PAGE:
Nilda Medina-Diaz – Puerto Rico

Linked with the Restoration Advisory Board RAB.

She is one of the 1000 women proposed for the Nobel Peace Price 2005.

Nilda Medina Diaz has dedicated her life to the demilitarization of Vieques. This tiny (21 miles by 3 miles) Puerto Rican island was used by the U.S. Navy for military exercise and weapons training and testing for 63 years. Largely because of the work of the Committee for the Rescue and Development of Vieques, co-founded by Nilda, the U.S. closed its bases in 2003. In addition to coordinating the movement’s civil-disobedience-organizational center, Nilda continues to play a crucial role in the post-Navy struggle to ensure that her community is informed and involved in their homeland’s environmental cleanup … (1000PeaceWomen).

She says: “The Navy is not leaving because it wants to, but because the people have forced them out”.

She is also mentionned als Political Heroe.

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Nilda Medina-Diaz – Puerto Rico

She works for the Committee for the Rescue and Development of Vieques, for the Restoration Advisory Board, and for the Military Toxics Project.

On the morning of Dec. 21, 2000 Nilda and other members of the Committee for the Rescue and Development of Vieques, placed themselves in front of huge Navy tractors to block yet another military action. Riot police arriving at the scene were well equipped with dogs, pepper spray, and handcuffs. But when a large group of community members joined the protesters, the police withdrew. Such scenes as these were common in the battles Nilda fought with and for the citizens of Vieques. Leading the struggle for “the four D’s” (demilitarization, decontamination, devolution and development) members of the Committee often put themselves in harm’s way.

Born in 1950 in Vega Alta, Puerto Rico, Nilda is the youngest of five children. As a student at the University of Puerto Rico, she began organizing for labor rights and was regional coordinator for the Puerto Rican Socialist Party during the 1970s. Armed with a certificate to teach science – and fierce determination – she moved to Vieques in1980.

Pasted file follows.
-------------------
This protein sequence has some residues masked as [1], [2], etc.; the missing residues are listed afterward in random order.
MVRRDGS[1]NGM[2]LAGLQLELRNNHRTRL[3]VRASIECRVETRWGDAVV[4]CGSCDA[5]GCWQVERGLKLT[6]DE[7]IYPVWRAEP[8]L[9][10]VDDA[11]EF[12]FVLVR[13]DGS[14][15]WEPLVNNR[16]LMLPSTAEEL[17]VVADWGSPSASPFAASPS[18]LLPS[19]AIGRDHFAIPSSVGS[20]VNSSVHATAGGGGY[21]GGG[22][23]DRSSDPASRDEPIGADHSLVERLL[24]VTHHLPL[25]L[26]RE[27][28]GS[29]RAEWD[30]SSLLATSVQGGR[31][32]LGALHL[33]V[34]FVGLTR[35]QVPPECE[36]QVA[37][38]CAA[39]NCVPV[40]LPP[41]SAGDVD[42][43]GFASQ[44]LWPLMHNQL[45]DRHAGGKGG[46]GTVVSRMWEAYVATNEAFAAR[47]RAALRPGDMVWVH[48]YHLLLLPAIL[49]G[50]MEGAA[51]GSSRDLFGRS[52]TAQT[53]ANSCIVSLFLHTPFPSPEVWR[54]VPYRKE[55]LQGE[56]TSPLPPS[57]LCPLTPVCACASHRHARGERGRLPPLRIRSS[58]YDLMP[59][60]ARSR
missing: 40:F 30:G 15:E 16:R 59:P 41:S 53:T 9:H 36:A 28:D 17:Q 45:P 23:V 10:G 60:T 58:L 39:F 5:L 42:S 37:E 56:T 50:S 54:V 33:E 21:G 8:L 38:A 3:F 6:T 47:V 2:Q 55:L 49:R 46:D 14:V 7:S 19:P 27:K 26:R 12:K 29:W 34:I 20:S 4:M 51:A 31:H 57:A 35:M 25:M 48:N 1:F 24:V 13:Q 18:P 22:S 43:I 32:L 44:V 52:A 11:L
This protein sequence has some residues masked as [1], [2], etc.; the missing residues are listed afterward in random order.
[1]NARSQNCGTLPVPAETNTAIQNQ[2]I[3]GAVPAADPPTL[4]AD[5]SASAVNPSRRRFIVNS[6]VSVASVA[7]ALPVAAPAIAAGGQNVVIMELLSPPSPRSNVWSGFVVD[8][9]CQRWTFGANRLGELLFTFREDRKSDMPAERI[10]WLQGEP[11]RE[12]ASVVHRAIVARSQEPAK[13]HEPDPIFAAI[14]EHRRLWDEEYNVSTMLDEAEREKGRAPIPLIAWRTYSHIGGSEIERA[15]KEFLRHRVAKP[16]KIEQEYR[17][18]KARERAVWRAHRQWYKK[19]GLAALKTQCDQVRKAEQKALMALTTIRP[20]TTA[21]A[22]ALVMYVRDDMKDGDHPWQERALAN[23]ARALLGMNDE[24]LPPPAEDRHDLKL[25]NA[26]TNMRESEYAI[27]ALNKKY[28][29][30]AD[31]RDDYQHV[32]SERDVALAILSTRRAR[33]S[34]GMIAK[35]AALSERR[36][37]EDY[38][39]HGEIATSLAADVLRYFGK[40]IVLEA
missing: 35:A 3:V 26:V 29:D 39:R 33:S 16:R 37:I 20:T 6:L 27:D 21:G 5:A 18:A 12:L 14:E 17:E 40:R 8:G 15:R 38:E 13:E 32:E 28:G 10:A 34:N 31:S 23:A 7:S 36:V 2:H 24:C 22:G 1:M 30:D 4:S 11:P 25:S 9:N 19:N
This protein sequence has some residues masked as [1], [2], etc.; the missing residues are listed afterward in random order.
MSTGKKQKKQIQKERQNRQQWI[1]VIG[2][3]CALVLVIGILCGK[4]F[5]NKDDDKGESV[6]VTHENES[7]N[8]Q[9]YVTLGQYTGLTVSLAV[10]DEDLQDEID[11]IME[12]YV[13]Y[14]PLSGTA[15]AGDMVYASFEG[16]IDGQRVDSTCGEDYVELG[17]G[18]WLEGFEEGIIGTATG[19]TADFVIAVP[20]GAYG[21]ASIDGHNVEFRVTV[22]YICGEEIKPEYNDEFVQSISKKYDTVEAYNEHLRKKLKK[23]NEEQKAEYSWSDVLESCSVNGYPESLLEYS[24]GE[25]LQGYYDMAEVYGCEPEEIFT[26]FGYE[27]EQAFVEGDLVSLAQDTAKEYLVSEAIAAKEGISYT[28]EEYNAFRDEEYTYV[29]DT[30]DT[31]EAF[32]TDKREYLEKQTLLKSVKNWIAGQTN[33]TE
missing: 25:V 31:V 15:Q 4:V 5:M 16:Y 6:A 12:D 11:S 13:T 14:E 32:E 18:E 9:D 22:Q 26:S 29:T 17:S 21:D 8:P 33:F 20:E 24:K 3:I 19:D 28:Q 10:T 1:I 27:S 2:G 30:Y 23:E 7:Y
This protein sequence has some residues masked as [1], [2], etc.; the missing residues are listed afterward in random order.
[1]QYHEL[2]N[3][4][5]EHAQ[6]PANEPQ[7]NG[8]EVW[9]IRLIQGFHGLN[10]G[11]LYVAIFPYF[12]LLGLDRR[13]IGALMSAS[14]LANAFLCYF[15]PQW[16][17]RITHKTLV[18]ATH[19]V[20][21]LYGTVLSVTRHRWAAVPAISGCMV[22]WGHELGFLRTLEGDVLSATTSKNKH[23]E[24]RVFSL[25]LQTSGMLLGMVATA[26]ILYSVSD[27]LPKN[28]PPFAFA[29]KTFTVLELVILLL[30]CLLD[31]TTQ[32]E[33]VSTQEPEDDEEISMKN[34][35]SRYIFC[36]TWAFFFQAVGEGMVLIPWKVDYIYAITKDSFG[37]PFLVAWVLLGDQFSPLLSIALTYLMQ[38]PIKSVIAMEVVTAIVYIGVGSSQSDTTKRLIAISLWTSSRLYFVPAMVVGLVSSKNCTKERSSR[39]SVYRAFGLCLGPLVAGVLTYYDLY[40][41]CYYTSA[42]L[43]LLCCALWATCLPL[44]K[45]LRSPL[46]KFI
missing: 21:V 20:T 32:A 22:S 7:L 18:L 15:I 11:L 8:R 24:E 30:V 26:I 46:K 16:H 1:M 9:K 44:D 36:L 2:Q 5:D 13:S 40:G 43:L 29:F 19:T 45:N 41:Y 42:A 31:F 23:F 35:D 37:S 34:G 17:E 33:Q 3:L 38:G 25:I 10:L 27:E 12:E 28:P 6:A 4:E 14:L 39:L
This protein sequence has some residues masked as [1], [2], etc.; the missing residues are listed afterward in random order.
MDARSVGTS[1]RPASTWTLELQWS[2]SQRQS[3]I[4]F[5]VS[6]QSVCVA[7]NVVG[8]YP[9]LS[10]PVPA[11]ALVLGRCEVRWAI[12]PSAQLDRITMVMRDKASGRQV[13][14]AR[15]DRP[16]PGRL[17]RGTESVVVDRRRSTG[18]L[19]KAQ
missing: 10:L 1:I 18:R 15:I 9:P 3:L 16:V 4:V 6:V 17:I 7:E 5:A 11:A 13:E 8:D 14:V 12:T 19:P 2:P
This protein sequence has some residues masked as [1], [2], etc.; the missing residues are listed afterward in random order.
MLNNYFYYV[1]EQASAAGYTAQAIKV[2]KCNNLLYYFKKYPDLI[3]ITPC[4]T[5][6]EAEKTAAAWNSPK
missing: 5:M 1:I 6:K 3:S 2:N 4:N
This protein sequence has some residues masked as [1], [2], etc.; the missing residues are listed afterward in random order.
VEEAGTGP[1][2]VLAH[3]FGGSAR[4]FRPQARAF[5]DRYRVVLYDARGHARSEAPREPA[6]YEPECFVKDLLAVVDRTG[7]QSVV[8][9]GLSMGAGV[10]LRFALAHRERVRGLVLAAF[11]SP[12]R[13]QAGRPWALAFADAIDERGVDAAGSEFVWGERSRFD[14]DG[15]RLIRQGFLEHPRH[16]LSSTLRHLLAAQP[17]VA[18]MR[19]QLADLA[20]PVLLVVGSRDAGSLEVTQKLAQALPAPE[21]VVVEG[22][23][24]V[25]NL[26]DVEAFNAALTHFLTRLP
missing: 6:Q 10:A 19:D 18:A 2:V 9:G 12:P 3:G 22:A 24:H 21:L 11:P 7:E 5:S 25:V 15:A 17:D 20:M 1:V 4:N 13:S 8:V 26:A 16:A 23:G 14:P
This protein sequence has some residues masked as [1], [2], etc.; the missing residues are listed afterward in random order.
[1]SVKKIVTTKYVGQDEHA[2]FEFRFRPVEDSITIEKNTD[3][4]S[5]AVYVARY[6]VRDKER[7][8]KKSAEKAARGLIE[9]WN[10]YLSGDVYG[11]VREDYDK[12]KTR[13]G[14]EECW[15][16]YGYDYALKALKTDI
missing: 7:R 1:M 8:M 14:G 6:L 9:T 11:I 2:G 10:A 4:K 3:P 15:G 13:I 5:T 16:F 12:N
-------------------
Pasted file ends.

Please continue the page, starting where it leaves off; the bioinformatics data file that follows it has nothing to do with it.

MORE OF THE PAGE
Her work has not ended with the withdrawal of the U.S. military.

As a member of the Restoration Advisory Board, she reviews and reports on military clean-up efforts. She organizes community forums to discuss the clean-up, independent expert evaluation of its progress, activities for teen mothers, and leadership opportunities for the local youth organization. She helps to resolve transportation issues for families with loved ones in the hospital or in prison, and arranges legal representation for Viequenses who have been arrested by the U.S. Fish & Wildlife Service for using ex-military lands for community functions. She is a coordinator of “Radio Vieques,” a weekly radio program – a vital service for a community that has no newspaper. To help similar communities dealing with problems left by military bases, Nilda serves on the Board of the Military Toxics Project.

Many problems remain in Vieques. The land has not been returned to the people of Puerto Rico; rather, it has been transferred to the U.S. Fish & Wildlife Service, in order to assess environmental damages. So far, the U.S. has allocated only a small portion of the money needed for cleanup … (1000PeaceWomen).

Navy Bombs Kill Man in Puerto Rico
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Nilda is one of 1000 women nominated for the Nobel Peace Prize in 2005, and has dedicated her life to the demilitarization of Vieques. This tiny Puerto Rican island was used by the U.S. Navy for military exercises and weapons training and testing for 63 years. Largely through the work of the Committee for the Rescue and Development of Vieques, co-founded by Nilda, the U.S. closed its bases in 2003. In addition to coordinating the movement’s civil disobedience organizational center, Nilda continues to play a crucial role in the post-Navy struggle to ensure that her community is informed and involved in their homeland’s environmental cleanup. (vermont says no to war).

Military Toxics Map.

… According to the web site 1000peacewomen.org, “Nilda Medina-Diaz has dedicated her life to the demilitarization of Vieques, a tiny Puerto Rican island that was used by the U.S. Navy for military exercises and weapons training and testing for 63 years. Largely through the work of the Committee for the Rescue and Development of Vieques, the United States closed its bases in 2003. In addition to coordinating the movement’s civil disobedience organizational center, Nilda continues to play a crucial role in the post-Navy struggle to ensure that her community is informed and involved in their homeland’s environmental cleanup” … (full text).

links:

Vermont says no to war;

Comité Pro Rescate y Desarrollo de Vieques;

Addendum 1 to the final environmental remedial investigation … ;

Peace and Justice Camp, at the entrance to the Navy base in Vieques, Camp García;

African colleges merge onto Internet fast lane;

Peaceful Boricuas;

Peace and Justice News.

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